IMCA describes an incident where a seafarer suffered a serious finger injury when he got his finger trapped, and provides lessons learned.
While working on deck, a crew member suffered a pinch injury to his right hand baby finger, resulting in a distal fracture to the tip of the finger and a significant laceration requiring sutures to the finger above the nail bed.
What went wrong?
Heavy weather had caused damage to welded plates on deck. While manually handling the plate back into position with another crew member, the injured person suffered a pinch injury to his finger which was trapped between the plate and frame. Following a medical review, the vessel headed into port to permit further diagnosis at hospital. An X-ray showed a distal fracture to the tip of the finger and the wound required stitches.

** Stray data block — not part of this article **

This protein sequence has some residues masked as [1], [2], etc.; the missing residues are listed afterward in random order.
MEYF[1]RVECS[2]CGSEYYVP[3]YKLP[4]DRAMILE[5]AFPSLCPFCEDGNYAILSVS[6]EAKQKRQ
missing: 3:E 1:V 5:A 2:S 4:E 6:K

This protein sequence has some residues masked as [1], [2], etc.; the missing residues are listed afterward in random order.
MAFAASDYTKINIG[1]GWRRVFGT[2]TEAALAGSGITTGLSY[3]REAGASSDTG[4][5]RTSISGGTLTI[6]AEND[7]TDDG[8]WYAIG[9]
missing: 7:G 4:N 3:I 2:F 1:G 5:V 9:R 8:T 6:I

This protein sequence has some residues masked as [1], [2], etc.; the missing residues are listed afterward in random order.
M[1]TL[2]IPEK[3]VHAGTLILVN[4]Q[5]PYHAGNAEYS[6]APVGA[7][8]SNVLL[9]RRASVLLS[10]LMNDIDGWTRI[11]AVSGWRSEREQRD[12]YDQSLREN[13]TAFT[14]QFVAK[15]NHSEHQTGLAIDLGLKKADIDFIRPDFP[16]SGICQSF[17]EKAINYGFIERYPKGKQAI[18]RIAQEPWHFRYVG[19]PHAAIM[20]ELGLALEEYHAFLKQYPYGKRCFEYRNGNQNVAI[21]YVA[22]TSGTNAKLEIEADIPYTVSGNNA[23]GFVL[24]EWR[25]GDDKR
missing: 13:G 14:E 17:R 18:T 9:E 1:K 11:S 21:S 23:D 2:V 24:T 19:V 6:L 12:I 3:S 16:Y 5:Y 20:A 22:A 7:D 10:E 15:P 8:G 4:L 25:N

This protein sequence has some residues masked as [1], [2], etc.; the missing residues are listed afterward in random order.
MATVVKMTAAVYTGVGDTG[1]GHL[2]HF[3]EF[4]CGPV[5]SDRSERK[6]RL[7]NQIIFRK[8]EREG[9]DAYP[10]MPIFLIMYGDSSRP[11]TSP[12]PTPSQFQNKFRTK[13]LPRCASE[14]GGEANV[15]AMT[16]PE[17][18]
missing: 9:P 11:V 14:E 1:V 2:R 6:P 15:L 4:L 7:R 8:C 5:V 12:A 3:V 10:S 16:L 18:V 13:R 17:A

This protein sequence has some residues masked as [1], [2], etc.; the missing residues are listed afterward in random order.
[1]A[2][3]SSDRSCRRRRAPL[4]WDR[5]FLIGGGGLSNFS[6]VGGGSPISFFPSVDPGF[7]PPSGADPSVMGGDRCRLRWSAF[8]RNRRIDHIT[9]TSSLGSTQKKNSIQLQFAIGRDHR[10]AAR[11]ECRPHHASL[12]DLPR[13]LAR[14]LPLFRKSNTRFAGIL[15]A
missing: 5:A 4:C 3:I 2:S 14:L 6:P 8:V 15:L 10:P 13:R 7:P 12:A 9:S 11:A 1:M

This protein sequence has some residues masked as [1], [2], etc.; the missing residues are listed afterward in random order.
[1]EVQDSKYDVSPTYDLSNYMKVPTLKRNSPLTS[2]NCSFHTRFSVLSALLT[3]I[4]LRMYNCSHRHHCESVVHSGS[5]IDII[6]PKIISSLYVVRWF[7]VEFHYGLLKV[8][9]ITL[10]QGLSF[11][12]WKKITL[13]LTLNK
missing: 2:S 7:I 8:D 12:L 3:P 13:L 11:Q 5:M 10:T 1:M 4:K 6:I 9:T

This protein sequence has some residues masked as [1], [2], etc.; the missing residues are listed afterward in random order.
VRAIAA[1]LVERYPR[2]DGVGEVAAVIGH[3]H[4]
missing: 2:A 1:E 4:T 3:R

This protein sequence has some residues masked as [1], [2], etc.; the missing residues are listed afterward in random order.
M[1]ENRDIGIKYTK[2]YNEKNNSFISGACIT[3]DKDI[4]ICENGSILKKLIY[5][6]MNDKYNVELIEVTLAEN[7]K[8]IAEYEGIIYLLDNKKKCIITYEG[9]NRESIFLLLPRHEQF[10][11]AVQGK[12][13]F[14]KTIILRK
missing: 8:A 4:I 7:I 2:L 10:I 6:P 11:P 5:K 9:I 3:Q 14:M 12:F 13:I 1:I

What was the cause?
The design of the plate did not allow for safe manual handling;
The installation of the plate had a permanent risk of finger entrapment;
The risk assessments and toolbox talk used were generic in content and not task specific;
The JSA used was for hot work only and did not include manual handling at all.
- Safety by design: the plate was subsequently modified to have a pair of temporary handles to keep fingers away from the pinch points;
- Magnetic lifting handles sourced as a long term solution;
- Take care with generic risk assessments – ensure they are either modified to suit the task, or use a dynamic risk assessment or toolbox talk specifically for a full and thorough review of the task.
- If the task is slow, uncomfortable or inconvenient, can we use the toolbox talk or JSA to better define and understand these areas of risk? Can we remove the risk or reduce its likelihood or severity?
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